Journal titlePublic Administration Review
Page(s)651-665AbstractCan governments use grades to induce businesses to improve their compliance with regulations? Does public disclosure of compliance with food safety regulations matter for restaurants? Ultimately, this depends on whether grades matter for the bottom line. Based on 28 months of data on more than 15,000 restaurants in New York City, this article explores the impact of public restaurant grades on economic activity and public resources using rigorous panel data methods, including fixed-effects models with controls for underlying food safety compliance. Results show that A grades reduce the probability of restaurant closure and increase revenues while increasing sales taxes remitted and decreasing fines relative to B grades. Conversely, C grades increase the probability of restaurant closure and decrease revenues while decreasing sales taxes remitted relative to B grades. These findings suggest that policy makers can incorporate public information into regulations to more strongly incentivize compliance.
What Are the Financial Implications of Public Quality Disclosure? Evidence from New York City’s Restaurant Food Safety Grading PolicyMeltzer, R., Rothbart, M. W., Schwartz, A. E., Calabrese, T., Silver, D., Mijanovich, T., & Weinstein, M. (n.d.).
Journal titlePublic Finance Review
Page(s)170-201AbstractGrading schemes are an increasingly common method of quality disclosure for public services. Restaurant grading makes information about food safety practices more readily available and may reduce the prevalence of foodborne illnesses. However, it may also have meaningful financial repercussions. Using fine-grained administrative data that tracks food safety compliance and sales activity for the universe of graded restaurants in New York City and its bordering counties, we assess the aggregate financial effects from restaurant grading. Results indicate that the grading policy, after an initial period of adjustment, improves restaurants’ food safety compliance and reduces fines. While the average effect on revenues for graded restaurants across the municipality is null, the graded restaurants located geographically closer to an ungraded regime experience slower growth in revenues. There is also evidence of revenue convergence across graded and ungraded restaurants in the long term.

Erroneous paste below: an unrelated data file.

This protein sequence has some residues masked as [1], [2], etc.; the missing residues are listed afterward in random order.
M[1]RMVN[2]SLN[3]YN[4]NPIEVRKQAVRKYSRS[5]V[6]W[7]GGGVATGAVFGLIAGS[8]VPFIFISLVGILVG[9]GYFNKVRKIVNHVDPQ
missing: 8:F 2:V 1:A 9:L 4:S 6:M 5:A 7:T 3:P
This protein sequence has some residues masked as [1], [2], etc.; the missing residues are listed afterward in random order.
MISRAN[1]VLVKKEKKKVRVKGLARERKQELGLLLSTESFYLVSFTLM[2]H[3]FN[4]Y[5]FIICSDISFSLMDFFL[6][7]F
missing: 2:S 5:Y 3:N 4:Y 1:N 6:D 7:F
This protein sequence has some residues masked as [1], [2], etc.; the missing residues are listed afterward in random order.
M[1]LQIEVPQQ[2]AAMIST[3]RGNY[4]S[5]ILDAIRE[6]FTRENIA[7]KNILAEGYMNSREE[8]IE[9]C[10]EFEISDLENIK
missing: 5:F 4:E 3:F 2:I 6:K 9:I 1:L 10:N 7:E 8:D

Evaluating the relationship between binge drinking rates and a replicable measure of U.S. State alcohol policy environmentsSilver, D., Macinko, J., Giorgio, M., & Bae, J. Y. (n.d.).
Journal titlePloS one
Issue6AbstractExcessive alcohol consumption contributes significantly to premature mortality, injuries and morbidity, and a range of U.S. state policies have been shown to reduce these behaviors. Monitoring state alcohol policy environments is essential, but methodologically challenging given that new laws may be passed (or repealed) each year, resulting in considerable variation across states. Existing measures have not been made public or have only a single year available. We develop a new replicable measure, the state alcohol policy score, for each state and year 2004–2009, that captures the essential features of a state’s evidence-based alcohol policies. We evaluate its similarity to two existing alcohol policy measures and validate it by replicating findings from a previous study that used one of those measures to assess its relationship with several binge drinking outcomes. Estimates of the association between one-year lagged state alcohol policy scores and state binge drinking outcomes, obtained from the 2005–2010 Behavioral Risk Factor Surveillance System surveys (n = 440,951, 2010), were produced using Generalized Linear Models that controlled for state and individual-level co-variates, with fixed effects for year and region. We find a 10-percent-age point increase in the state alcohol policy score was associated with a 9% lower odds of binge drinking (aOR = 0.91, 95% CI 0.89, 0.92; N = 1,992,086), a result consistent for men, women and for most age and race subgroups. We find that gender gaps in binge drinking behaviors narrowed in states with higher state alcohol policy scores. These results were nearly identical to those found in other studies using different scores obtained with the aid of expert opinions. We conclude that the score developed here is a valid measure that can be readily updated for monitoring and evaluating the variation and impact of state alcohol policies and make available our state scores for the years of the study.